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Bullying - advice for parents

As a parent, bullying is something you will be aware of and perhaps concerned about. If you suspect your child is involved in bullying in any way (being bullied themselves or bullying others), it can be difficult to know what to do.

Signs your child may be being bullied

Bullying affects children in different ways, depending on the situation. Kids can be reluctant to talk about bullying so, as parents, it can be difficult to know if they are struggling.

Behaviours to look out for include:

  • becoming withdrawn
  • change in behaviour, such as becoming aggressive
  • poor sleeping
  • complaining of stomach aches or headaches
  • reluctant to go to school
  • change in performance at school
  • easily upset or irritable at home
  • spending much more or much less time online
  • change in eating habits
  • stealing money

Visit our spotting the signs page for more information.


How to help

  • Your key focus should be on listening and providing reassurance that it is not your child’s fault - tell them coming to you was the right thing to do. In coming to you, you can show support:
  • Look to establish the facts and, if possible, keep a diary of events to share with the school.
  • Retaliation should be discouraged. Advise them to walk away and seek help instead.
  • Talk to your child about what further actions they want to take. Identify your options and work together to find a solution.
  • Role-playing scenarios can help them feel prepared when they come into contact with a bully.
  • Encourage them to try activities that will build self-confidence.
  • If they aren’t comfortable talking to you, try not to take this to heart. Encourage them to talk to a teacher, a counsellor or another adult they trust.
  • Speak to the school or the lead adult where the bullying is taking place - if your child is happy for you to do so.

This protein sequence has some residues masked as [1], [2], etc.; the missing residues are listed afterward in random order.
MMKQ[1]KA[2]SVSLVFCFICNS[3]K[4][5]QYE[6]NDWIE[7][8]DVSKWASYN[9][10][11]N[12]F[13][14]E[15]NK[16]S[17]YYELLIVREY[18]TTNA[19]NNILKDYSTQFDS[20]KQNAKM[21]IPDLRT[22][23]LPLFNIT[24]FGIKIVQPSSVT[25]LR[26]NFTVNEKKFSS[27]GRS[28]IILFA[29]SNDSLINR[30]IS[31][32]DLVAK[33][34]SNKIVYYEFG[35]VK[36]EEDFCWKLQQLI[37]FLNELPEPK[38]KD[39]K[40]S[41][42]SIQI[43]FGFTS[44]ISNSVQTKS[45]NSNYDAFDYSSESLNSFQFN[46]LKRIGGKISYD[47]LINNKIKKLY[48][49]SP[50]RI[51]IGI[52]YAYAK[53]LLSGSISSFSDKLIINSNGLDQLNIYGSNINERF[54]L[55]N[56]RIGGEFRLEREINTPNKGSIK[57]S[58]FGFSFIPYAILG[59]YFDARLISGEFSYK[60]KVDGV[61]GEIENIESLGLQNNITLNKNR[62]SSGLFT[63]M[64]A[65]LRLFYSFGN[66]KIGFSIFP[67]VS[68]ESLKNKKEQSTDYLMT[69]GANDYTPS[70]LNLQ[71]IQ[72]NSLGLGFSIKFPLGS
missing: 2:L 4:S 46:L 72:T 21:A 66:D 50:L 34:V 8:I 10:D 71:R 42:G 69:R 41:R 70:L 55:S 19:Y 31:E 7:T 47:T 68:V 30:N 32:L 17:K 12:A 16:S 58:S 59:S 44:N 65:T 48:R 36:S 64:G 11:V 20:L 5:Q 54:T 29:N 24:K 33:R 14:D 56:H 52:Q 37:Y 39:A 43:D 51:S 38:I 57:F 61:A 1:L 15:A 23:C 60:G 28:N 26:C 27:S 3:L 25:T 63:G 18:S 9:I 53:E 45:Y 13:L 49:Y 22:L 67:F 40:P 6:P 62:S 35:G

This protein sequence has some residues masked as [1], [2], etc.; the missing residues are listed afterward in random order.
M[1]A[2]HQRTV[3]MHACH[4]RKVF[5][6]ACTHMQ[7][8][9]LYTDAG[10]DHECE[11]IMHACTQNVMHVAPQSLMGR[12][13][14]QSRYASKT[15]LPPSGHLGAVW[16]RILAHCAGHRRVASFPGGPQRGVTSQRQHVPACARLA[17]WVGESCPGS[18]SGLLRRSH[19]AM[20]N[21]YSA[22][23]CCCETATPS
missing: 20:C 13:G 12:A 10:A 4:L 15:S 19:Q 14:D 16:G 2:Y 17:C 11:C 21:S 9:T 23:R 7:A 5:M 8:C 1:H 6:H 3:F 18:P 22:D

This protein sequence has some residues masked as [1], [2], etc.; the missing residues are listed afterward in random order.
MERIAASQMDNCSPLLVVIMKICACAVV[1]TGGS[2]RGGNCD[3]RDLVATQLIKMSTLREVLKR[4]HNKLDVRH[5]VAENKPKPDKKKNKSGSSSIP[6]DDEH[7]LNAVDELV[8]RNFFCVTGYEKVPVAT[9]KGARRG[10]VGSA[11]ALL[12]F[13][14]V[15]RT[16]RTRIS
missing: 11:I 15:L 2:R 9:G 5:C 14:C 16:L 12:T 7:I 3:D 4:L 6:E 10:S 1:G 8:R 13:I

Speaking to the school

If you suspect bullying is happening, ensure you have access to the school’s anti-bullying policy to see how your child's school approaches the topic. If you decide the school needs to step in, try the following:

  • Make an appointment, don’t turn up unexpected.
  • Present them with the facts - such as dates of when incidents have taken place.
  • Make it clear that you want to work together with the school to find a solution.
  • Avoid accusing the school, they tend to be the last to find out about bullying.
  • Arrange a follow-up meeting to review if further action needs to be taken.

It is important that information is shared between the teacher and the parent and both parties have a responsibility to agree to a strategy for reducing and stopping the bullying and ensuring the bully and their target are provided with the appropriate sanctions and support. Parents should become acquainted with the school’s anti-bullying policy and know which member of staff to speak to for bullying incidents.

- Peter Bradley, Kidscape Director of Services and registered Psychodynamic Counsellor.

What if your child is the bully?

Finding out that your child is involved in bullying someone is often a huge shock. Remaining calm and listening to the facts is key. When it comes to talking to your child about their behaviour, ensure they know that it’s unacceptable. Work through the school’s anti-bullying policy and try to determine if there’s anything else going on that may be causing their behaviour; stress, friendship problems, change in the family situation or even a bereavement.

Visit our ‘Is your child a cyberbully?’ section for more information.

Dealing with your own feelings

Bullying affects everyone involved and that includes you. You may feel angry, helpless or even fearful. If you were bullied as a child, you may empathise but try not to let your own feelings get in the way of your child’s situation. Think about the way they’re feeling before you react.

Just remember, you are not alone and nor is your child - support is available wherever you are on your journey.

There are plenty of resources to support you and your child: Kidscape's Parent Advice Line  020 7823 5430 is open Monday and Tuesday 10am – 5pm for non-emergency advice on dealing with bullying. You can also get in touch with the Family Lives team for emotional support on 0808 800 2222 open 9am – 9pm Monday to Friday and 10am – 3pm Saturday and Sunday.

We have over 13,000 professional counsellors and therapists who can support you with bullying. Search for a counsellor near you and start a conversation today.

Page last reviewed: 08/11/18

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